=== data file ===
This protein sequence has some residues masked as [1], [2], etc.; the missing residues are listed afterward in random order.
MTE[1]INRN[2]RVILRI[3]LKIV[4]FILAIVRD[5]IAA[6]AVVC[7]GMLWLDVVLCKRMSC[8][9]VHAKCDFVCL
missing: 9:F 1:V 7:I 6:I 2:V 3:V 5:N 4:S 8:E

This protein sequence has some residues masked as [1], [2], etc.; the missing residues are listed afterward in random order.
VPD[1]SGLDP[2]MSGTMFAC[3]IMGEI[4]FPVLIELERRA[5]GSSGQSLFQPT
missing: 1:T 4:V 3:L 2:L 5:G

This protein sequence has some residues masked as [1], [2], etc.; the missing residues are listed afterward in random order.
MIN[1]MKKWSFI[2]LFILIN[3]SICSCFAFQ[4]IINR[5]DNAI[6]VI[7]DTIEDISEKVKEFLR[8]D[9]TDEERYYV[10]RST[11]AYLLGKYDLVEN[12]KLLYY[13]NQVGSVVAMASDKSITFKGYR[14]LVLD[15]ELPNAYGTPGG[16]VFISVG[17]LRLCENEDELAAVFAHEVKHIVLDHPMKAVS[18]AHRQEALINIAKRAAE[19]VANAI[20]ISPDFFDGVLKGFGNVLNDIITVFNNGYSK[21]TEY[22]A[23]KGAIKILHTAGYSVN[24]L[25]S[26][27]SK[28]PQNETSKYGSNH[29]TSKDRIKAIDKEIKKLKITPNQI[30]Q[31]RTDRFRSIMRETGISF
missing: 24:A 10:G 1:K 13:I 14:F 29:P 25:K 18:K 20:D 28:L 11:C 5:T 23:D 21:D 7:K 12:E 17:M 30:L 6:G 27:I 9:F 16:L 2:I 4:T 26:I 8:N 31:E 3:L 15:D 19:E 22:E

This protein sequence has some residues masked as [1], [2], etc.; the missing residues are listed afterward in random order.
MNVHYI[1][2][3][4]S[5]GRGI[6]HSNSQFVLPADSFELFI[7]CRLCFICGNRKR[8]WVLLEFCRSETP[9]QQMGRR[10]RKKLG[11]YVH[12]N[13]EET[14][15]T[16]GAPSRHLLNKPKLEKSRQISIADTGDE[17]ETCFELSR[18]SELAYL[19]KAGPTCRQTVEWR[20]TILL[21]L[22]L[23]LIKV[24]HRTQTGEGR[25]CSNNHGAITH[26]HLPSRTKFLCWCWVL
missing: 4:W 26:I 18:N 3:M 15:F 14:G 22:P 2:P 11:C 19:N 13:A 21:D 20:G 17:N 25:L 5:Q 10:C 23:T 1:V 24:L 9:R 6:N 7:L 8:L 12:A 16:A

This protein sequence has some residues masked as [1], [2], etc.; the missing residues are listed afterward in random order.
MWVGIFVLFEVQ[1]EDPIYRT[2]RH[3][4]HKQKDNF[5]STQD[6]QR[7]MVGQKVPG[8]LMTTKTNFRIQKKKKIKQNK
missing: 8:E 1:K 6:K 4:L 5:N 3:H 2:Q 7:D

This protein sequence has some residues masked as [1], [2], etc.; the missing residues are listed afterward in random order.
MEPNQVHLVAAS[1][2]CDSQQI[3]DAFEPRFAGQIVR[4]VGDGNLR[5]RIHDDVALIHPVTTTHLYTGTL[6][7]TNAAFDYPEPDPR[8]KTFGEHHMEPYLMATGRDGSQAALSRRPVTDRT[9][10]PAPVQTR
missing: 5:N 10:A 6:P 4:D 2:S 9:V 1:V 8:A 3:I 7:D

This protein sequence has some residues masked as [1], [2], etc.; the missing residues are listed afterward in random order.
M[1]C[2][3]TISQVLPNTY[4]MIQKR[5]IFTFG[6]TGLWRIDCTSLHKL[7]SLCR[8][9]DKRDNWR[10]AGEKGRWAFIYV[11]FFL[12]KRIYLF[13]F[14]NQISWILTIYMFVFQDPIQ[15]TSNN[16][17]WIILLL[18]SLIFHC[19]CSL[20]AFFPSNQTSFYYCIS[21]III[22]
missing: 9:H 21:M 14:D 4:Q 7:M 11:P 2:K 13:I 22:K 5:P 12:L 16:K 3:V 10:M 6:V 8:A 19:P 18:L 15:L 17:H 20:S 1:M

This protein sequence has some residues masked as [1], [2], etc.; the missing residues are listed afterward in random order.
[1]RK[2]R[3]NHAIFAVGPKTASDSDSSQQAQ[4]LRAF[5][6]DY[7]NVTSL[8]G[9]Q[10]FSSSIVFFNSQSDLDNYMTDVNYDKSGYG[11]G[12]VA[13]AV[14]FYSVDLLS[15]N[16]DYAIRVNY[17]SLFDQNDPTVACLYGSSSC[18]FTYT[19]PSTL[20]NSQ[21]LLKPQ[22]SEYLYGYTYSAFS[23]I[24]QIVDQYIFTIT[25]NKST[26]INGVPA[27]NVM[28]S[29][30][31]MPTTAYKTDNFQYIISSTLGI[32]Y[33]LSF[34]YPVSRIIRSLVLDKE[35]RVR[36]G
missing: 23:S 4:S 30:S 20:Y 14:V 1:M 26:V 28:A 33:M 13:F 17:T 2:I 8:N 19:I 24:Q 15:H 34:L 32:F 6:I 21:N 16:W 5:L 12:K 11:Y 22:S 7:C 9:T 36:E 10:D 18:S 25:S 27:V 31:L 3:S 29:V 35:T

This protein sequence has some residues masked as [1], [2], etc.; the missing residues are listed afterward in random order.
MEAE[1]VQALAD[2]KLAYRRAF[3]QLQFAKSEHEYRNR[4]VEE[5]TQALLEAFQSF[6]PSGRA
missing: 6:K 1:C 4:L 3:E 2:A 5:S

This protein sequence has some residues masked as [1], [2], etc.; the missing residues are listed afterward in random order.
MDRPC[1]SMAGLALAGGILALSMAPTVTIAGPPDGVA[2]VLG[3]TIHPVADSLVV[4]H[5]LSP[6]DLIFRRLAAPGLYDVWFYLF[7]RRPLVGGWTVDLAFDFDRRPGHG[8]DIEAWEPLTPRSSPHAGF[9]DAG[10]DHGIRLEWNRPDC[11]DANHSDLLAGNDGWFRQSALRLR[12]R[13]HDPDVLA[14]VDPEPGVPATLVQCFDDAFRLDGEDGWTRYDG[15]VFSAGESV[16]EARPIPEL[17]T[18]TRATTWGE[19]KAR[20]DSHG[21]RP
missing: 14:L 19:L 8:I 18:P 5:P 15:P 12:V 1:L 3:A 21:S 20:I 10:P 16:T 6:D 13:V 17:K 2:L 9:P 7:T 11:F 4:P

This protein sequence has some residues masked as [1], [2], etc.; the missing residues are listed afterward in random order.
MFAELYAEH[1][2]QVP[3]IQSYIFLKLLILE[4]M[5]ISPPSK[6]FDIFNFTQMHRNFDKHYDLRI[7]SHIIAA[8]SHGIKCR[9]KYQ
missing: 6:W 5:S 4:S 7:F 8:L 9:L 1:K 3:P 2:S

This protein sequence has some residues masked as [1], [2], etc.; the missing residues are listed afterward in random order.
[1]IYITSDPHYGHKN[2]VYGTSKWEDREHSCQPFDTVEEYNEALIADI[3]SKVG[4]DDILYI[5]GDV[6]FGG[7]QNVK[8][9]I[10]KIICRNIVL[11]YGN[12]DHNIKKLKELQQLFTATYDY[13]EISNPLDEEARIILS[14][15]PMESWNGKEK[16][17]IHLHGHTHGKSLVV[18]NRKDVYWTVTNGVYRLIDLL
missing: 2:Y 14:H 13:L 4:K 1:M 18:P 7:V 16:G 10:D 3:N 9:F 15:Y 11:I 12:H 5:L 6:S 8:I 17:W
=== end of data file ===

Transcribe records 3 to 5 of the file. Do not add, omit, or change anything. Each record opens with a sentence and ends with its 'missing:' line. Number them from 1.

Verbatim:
This protein sequence has some residues masked as [1], [2], etc.; the missing residues are listed afterward in random order.
MIN[1]MKKWSFI[2]LFILIN[3]SICSCFAFQ[4]IINR[5]DNAI[6]VI[7]DTIEDISEKVKEFLR[8]D[9]TDEERYYV[10]RST[11]AYLLGKYDLVEN[12]KLLYY[13]NQVGSVVAMASDKSITFKGYR[14]LVLD[15]ELPNAYGTPGG[16]VFISVG[17]LRLCENEDELAAVFAHEVKHIVLDHPMKAVS[18]AHRQEALINIAKRAAE[19]VANAI[20]ISPDFFDGVLKGFGNVLNDIITVFNNGYSK[21]TEY[22]A[23]KGAIKILHTAGYSVN[24]L[25]S[26][27]SK[28]PQNETSKYGSNH[29]TSKDRIKAIDKEIKKLKITPNQI[30]Q[31]RTDRFRSIMRETGISF
missing: 24:A 10:G 1:K 13:I 14:F 29:P 25:K 18:K 20:D 28:L 11:C 5:T 23:D 21:D 7:K 12:E 17:M 30:L 6:G 27:I 9:F 16:L 2:I 4:T 26:I 8:N 31:E 3:L 15:D 19:E 22:E

This protein sequence has some residues masked as [1], [2], etc.; the missing residues are listed afterward in random order.
MNVHYI[1][2][3][4]S[5]GRGI[6]HSNSQFVLPADSFELFI[7]CRLCFICGNRKR[8]WVLLEFCRSETP[9]QQMGRR[10]RKKLG[11]YVH[12]N[13]EET[14][15]T[16]GAPSRHLLNKPKLEKSRQISIADTGDE[17]ETCFELSR[18]SELAYL[19]KAGPTCRQTVEWR[20]TILL[21]L[22]L[23]LIKV[24]HRTQTGEGR[25]CSNNHGAITH[26]HLPSRTKFLCWCWVL
missing: 4:W 26:I 18:N 3:M 15:F 14:G 22:P 2:P 11:C 19:N 13:A 21:D 20:G 17:N 25:L 5:Q 10:C 23:T 1:V 24:L 9:R 6:N 7:L 8:L 12:A 16:A

This protein sequence has some residues masked as [1], [2], etc.; the missing residues are listed afterward in random order.
MWVGIFVLFEVQ[1]EDPIYRT[2]RH[3][4]HKQKDNF[5]STQD[6]QR[7]MVGQKVPG[8]LMTTKTNFRIQKKKKIKQNK
missing: 8:E 1:K 6:K 4:L 5:N 3:H 2:Q 7:D